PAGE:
However, those who come here will find Culdaff itself a highly attractive place. The scenic location, surrounded by spectacular coastal and mountain scenery is ideally suited to hill walking, nature photography, angling or cycling. Local pubs and restaurants in the village provide good fare and an atmosphere that encourages a boatman to relax and enjoy a stay that may be longer than expected.


What facilities are available?
Water is available near to the pier and fuel and provisions may be obtained at the village of Culdaff. This is located about a mile up the Culdaff River that flows into the bay to the south of the pier. It has a grocery shop and three pubs, one with a restaurant. Derry, 35km away, has all the shopping you’d expect of a large provincial city.


Any security concerns?
Never an issue known to have occurred to a vessel anchored in Culdaff Bay.


With thanks to:
Terry Crawford, local boatman of many decades. Photography with thanks to Kenneth Allen, Henry Clark, Patrick Mackie, Peter Homer, Oliver Dixon, Brian Deeney of Donegal Cottage Holidays, Steve Wilson, Joyce and Mervyn Norris of Trean House Farmhouse Bed & Breakfast.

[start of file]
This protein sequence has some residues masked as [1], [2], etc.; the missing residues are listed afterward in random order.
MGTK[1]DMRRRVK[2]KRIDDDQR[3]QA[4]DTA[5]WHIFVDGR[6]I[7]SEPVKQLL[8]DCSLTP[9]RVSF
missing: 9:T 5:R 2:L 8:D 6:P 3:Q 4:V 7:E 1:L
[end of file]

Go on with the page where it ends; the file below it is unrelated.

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Please zoom out to see the 'initial fix' for this location.
The above plots are not precise and indicative only.


































The following videos may be useful to help first time visitors familiarise themselves with Culdaff.

This video features Bunagee Pier and Culdaff Beach.




The video presents spectacular views of the beach and bay.




The video presents more views of Bunagee pier.




A photograph is worth a thousand words. We are always looking for bright sunny photographs that show this haven and its identifiable features at its best. If you have some images that we could use please upload them here. All we need to know is how you would like to be credited for your work and a brief description of the image if it is not readily apparent. If you would like us to add a hyperlink from the image that goes back to your site please include the desired link and we will be delighted to that for you.